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Israel in the EU?

05 January 2003

By Yisrael Ne’eman

As reported in Ma’ariv this weekend, Foreign Minister Benyamin Netanyahu broached the idea of Israeli membership in the European Union during his latest trip to that continent.  The idea is not new.  Not being able to integrate economically or culturally into the Middle East, as had been the dream of the earliest Zionist pioneers and thinkers, European patronage was considered the next best possibility.

The Revisionist leader Zeev Jabotinsky, whose ideology is the foundation for the Likud considered Britain the best option for guaranteeing Jewish security and independence in the Land of Israel.  His vision failed in the wake of British interests to appease the Arabs just before and during WWII.  Israel and the Jewish community world - wide are still not viewed as essential to the European interest, as is seen by EU “evenhandedness” when confronting Palestinian terrorism and Israeli counter terrorist activities. 

In the immediate post WWII period there was sympathy for the Jewish state as a result of the Holocaust, but guilt does not go too far in diplomacy and international relations, even if today there are those Europeans who sincerely claim they owe an eternal debt to ensure Jewish safety in lieu of European Christian persecution of Jewry over centuries. Military and economic interests count for much more than guilt, good will or the attempt to correct an historic injustice.  One must face reality, Europe has a large Moslem population which is anything but pro-Israel, and the continent continues to host a fair amount of deep rooted Christian antisemitism.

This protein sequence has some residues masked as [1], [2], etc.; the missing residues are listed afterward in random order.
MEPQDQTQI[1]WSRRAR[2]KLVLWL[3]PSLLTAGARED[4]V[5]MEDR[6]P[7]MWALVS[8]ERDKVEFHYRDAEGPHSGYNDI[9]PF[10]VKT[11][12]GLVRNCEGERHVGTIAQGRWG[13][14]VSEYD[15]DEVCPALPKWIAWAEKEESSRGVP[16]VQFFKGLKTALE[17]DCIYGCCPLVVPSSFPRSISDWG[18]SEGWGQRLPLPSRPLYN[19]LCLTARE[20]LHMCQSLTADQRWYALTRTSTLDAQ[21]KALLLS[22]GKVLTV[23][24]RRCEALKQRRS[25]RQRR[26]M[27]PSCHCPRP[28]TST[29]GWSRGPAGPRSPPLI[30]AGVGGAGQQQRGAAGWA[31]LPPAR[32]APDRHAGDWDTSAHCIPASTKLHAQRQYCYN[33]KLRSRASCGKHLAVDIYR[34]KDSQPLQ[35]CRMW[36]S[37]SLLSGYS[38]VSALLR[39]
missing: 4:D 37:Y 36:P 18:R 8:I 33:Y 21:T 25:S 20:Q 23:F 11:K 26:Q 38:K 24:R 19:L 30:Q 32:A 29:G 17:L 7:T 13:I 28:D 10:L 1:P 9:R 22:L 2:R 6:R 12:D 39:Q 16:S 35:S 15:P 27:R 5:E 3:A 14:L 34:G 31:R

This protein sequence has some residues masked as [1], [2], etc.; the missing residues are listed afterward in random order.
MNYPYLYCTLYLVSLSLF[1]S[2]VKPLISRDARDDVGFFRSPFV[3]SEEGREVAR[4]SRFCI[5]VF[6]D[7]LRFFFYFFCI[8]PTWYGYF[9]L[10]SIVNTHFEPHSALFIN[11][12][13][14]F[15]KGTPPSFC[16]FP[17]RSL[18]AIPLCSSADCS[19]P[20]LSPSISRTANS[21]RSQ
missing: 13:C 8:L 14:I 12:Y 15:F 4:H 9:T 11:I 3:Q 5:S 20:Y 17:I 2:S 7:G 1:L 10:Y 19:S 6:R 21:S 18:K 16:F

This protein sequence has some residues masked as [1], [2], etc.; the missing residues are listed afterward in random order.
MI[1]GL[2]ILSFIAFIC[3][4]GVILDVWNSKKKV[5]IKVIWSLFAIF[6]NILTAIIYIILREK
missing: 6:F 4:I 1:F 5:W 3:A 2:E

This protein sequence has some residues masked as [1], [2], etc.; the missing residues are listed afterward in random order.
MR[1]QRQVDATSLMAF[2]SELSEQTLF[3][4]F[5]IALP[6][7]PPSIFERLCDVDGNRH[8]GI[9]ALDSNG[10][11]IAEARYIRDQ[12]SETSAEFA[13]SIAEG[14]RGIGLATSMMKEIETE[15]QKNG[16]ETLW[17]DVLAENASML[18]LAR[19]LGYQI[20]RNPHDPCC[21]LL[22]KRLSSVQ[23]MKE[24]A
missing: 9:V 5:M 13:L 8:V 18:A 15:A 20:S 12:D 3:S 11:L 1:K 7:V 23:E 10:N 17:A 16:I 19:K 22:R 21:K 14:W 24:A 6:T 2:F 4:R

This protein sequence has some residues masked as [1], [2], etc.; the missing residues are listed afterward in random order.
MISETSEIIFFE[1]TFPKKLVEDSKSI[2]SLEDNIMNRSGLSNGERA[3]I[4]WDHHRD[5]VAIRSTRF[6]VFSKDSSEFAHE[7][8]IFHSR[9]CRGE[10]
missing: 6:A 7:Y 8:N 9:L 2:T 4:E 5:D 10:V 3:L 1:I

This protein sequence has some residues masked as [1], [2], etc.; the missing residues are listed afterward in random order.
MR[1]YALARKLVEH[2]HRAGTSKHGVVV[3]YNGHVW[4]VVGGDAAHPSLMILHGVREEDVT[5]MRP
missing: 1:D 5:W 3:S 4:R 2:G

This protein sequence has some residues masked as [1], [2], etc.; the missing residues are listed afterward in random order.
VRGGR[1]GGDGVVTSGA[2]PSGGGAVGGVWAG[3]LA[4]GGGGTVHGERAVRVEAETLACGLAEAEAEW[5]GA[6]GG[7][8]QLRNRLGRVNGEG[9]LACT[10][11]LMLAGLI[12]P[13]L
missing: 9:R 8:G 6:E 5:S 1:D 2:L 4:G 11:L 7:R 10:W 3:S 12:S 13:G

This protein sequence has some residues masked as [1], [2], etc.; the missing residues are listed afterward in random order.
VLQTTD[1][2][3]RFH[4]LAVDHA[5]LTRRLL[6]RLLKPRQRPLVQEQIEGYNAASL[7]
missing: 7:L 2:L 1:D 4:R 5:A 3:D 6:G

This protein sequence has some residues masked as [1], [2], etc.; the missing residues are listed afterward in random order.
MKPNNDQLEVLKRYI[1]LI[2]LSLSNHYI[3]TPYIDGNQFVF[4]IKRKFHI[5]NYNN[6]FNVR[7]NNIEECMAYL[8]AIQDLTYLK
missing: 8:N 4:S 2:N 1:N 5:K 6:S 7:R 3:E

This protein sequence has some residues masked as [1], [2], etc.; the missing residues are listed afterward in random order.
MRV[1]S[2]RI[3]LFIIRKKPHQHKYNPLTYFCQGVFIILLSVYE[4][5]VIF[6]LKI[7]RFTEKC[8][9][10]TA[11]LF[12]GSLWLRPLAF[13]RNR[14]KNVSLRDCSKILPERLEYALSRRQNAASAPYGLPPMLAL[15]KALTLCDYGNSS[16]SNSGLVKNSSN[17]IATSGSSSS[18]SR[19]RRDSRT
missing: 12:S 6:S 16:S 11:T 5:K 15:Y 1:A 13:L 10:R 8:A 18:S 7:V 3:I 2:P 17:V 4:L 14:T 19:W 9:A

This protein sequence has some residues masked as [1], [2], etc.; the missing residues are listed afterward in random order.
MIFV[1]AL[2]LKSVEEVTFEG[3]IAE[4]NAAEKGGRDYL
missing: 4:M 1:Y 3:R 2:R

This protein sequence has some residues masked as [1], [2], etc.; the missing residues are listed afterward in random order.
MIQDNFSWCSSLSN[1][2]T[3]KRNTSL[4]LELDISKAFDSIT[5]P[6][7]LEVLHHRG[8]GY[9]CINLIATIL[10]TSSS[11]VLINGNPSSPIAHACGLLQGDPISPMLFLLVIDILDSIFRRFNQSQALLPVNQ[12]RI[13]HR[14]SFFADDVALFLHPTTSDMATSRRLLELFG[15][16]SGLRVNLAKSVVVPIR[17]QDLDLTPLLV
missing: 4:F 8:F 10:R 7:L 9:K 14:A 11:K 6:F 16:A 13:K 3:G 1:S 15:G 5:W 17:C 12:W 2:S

To make matters worse, in the immediate future the EU generally sides with the Palestinians in their demands for Israeli withdrawal to the 1967 borders, stripping Israel of historic Jewish claims to such places as the Old City of Jerusalem and Hebron (even should there be just a Jewish presence there).  On the everyday security level the EU does not recognize Israel’s rights to truly “secure boundaries” meaning an IDF deployment along the Jordan River and demilitarization of a Palestinian state.

The Europeans are tied heavily into Arab oil with companies known for extending aid to Iraq and Iran in their nuclear weapons programs.  Should Israel acquiesce to all the European demands, which does not seem likely, there is no guarantee the country would not be sacrificed in the name of European – Arab/Moslem relations in the future.  In short, although Israel stands to gain on the economic front, European trustworthiness is another question.

The other choice is a non-official alliance with the US, meaning a strengthening of the present relationship.  The Americans also have demands, but there is a realization of Israel’s security needs and a connection of the Jewish people to the Land of Israel.  The US is the only serious western power not known for a history of vicious antisemitism of the European or Arab/Moslem brand. 

American antisemitism and anti-Zionism is peripheral and pales in comparison.  Culturally and religiously both liberal Protestantism and the more conservative types in general find common cause and understanding with both Judaism in its universalist liberal outlook on the one hand and with Zionism as a sovereignty oriented Jewish state vision on the other.  The US Moslem minority is nowhere near the size and influence as it is in Europe.

As tempting as EU membership seems, the options must be weighed very carefully.